On this day (December 1st) in 1842 on the training brig Somers, Philip Spencer, the son of the Secretary of War in the Tyler administration, was hanged, along with two other shipmates. The men were alleged to have initiated he only recorded attempt at mutiny in the history of the U.S. Navy.

The Somers incident led to the founding of the U.S. Naval Academy and to the most famous literary quarrel in American history up to that time. Washington Irving was a personal friend of the Somers' commander, Alexander Slidell MacKenzie, Sr. When the details of the incident were published in the papers, Irving applauded MacKenzie's decision to hang Spencer and the two other alleged mutineers. James Fennimore Cooper argued that MacKenzie had hanged Spencer solely to gain notariety from being the hangman of a fortunate son of a famous father. The quarrel only ended with MacKenzie's "mysterious" death while out riding in the Sleepy Hollow in Tarrytown, N.Y. where he and Irving lived.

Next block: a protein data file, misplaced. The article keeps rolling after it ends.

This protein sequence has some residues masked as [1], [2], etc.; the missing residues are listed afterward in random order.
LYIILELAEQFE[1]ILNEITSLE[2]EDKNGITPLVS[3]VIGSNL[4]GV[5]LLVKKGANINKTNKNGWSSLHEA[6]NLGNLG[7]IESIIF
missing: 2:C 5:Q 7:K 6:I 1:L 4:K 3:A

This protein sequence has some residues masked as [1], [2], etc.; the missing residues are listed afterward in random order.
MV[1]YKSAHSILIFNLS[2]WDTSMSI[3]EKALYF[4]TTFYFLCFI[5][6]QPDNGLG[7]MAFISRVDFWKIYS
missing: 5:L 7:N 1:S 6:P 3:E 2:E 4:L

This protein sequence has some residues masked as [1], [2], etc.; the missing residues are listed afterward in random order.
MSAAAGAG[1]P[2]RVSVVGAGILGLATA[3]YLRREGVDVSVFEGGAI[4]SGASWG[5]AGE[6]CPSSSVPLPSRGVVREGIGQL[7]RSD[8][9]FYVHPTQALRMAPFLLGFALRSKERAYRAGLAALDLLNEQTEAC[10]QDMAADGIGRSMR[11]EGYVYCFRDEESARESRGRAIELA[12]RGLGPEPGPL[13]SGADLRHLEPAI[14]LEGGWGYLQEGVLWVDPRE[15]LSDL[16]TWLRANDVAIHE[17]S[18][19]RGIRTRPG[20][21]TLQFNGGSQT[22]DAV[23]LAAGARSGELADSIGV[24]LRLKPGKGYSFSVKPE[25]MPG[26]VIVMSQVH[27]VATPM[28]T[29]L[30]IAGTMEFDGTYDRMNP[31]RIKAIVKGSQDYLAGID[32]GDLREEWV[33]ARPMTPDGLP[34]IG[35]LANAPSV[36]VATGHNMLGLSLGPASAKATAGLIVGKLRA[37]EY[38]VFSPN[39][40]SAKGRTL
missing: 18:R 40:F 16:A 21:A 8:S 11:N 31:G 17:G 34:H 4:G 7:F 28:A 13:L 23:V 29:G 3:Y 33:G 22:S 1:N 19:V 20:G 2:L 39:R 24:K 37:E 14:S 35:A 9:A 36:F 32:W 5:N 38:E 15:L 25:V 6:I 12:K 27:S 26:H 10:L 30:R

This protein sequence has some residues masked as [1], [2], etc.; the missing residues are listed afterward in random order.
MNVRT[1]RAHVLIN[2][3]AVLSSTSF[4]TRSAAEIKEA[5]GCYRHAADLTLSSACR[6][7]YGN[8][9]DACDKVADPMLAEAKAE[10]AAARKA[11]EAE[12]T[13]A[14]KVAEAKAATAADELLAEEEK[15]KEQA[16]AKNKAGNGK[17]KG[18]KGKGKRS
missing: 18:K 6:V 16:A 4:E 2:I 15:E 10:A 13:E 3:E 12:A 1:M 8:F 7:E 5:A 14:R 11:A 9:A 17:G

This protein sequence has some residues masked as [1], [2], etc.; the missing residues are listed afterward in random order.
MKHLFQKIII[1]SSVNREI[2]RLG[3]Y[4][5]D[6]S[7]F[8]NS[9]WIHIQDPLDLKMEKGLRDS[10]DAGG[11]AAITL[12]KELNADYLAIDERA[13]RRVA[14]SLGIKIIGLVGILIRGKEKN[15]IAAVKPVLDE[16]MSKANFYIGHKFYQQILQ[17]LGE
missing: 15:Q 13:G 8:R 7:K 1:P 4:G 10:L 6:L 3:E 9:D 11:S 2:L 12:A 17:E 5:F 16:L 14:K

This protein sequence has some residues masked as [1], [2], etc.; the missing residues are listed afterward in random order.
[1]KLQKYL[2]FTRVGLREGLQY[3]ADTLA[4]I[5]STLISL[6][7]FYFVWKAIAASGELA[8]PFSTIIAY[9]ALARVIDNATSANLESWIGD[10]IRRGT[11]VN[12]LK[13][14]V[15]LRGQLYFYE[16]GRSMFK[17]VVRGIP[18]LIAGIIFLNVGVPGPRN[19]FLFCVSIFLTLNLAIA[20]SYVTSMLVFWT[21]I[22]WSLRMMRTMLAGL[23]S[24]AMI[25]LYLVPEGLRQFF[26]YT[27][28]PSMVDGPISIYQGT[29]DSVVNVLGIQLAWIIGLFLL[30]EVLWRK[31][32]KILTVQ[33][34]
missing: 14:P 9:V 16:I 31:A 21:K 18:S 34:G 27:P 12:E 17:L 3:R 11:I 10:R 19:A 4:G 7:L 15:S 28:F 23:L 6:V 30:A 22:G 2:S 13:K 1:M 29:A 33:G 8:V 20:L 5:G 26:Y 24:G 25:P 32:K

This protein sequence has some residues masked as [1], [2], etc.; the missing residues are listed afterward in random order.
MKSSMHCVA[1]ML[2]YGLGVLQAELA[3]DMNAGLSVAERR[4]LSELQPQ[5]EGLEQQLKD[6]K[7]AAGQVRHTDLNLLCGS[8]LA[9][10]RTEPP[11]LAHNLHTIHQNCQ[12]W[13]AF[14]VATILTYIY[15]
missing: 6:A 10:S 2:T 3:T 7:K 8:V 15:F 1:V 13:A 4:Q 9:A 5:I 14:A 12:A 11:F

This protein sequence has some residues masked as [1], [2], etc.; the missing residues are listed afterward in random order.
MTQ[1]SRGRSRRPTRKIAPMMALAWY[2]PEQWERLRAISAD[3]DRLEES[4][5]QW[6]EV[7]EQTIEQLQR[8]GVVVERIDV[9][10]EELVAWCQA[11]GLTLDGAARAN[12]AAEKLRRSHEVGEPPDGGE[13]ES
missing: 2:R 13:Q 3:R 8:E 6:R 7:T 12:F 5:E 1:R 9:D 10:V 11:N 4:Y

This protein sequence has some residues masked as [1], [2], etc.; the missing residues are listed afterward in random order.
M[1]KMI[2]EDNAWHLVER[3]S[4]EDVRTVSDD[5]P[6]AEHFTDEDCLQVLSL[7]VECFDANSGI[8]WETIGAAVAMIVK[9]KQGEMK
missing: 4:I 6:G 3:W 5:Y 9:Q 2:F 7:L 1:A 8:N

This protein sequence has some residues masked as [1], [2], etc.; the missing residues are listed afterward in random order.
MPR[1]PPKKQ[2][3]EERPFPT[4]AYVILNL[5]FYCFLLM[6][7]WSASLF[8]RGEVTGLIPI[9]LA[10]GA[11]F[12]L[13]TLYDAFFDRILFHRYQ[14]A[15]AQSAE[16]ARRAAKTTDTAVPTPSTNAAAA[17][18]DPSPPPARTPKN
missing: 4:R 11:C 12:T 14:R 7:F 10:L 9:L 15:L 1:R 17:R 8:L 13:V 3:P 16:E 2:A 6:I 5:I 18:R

MacKenzie's own son died in Taiwan in 1867 in what was the first of the U.S. Marines' "small wars" abroad.

MacKenzie, Jr.'s uncle was John Slidell, the Senator from Louisiana, who helped President Polk engineer the Mexican War, and managed to persuade the French to loan the Confederacy $15 million in gold against a promise of cotton deliveries - perhaps the most famous fail in the history of international commodity speculation up to that time.


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